Originally Posted by kovidgoyal
Interesting (and slightly horrifying) use for dropbox, why don't you use a version control system?
Short, common, story.
The project needed to produce a 'deliverable document' in a couple of weeks. Each partner was in charge of a section. One of the project members set up a partitioned document structure using latex sub-documents, put this into dropbox to simplify sharing the parts, and announced its existence to the partners. It worked quite well. So far, so good.
As days went on, the document structure started to morph. People found that 'their part' was actually distributed through the document. Clearly there would be simultaneous editing, but "it wouldn't be too much and anyway, who has time to set up a repository? We must finish soon!" This didn't work as well, but we could handle the conflicts.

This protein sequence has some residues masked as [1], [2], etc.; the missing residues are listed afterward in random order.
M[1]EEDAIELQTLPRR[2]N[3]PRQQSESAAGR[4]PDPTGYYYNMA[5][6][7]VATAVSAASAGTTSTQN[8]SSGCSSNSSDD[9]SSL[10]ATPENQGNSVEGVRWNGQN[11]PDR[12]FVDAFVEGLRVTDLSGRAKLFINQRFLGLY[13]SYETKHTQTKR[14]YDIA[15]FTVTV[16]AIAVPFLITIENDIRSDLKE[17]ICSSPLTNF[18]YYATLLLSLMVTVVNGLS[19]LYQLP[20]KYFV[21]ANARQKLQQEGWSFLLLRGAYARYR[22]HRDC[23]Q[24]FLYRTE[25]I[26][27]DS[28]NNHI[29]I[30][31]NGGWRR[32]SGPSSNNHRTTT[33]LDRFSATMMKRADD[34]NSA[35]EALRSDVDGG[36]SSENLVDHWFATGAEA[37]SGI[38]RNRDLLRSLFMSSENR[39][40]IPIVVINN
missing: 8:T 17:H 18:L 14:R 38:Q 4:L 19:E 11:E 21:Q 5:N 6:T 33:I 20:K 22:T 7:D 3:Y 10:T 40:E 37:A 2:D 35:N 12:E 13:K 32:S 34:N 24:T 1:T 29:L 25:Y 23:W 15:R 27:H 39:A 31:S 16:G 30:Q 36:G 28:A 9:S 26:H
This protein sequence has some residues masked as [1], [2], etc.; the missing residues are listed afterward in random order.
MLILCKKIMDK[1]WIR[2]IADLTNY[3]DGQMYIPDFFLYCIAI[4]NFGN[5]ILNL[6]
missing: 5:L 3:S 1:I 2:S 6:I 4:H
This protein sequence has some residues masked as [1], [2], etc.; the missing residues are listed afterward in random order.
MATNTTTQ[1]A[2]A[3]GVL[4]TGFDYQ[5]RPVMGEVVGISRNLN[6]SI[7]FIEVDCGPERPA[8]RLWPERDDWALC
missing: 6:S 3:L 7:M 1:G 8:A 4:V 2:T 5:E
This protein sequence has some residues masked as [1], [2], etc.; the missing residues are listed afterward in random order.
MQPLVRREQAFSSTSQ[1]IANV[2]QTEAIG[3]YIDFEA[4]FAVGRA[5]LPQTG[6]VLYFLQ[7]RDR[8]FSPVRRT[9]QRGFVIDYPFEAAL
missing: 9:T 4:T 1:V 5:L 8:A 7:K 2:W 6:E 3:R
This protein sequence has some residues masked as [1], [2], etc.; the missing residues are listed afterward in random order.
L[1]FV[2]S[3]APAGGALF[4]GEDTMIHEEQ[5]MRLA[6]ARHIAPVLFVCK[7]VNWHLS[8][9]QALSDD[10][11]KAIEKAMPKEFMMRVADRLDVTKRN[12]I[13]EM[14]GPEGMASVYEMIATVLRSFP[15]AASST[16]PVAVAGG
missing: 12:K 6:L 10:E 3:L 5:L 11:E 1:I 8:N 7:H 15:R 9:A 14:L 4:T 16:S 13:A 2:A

Then someone decided that some code was needed to generate some of the figures, and as a side effect do some formal analysis and proofs on parts of the model. Great idea. Bang into dropbox it went along with a logic engine and a bunch of other stuff, and bang went the collisions. However, we were 2 days from deadline, so we lived with it.
This story is a classic example of why 'we' should think about what we are doing before charging off to use some shiny new doodad that seems to solve the problem. Although dropbox is trivially easy to use, distributed repositories are also easy to use and are more appropriate for the task. A subversion repository coupled with tortoiseSVN would have neatly solved the problem, and is arguably just as easy to use especially in this context.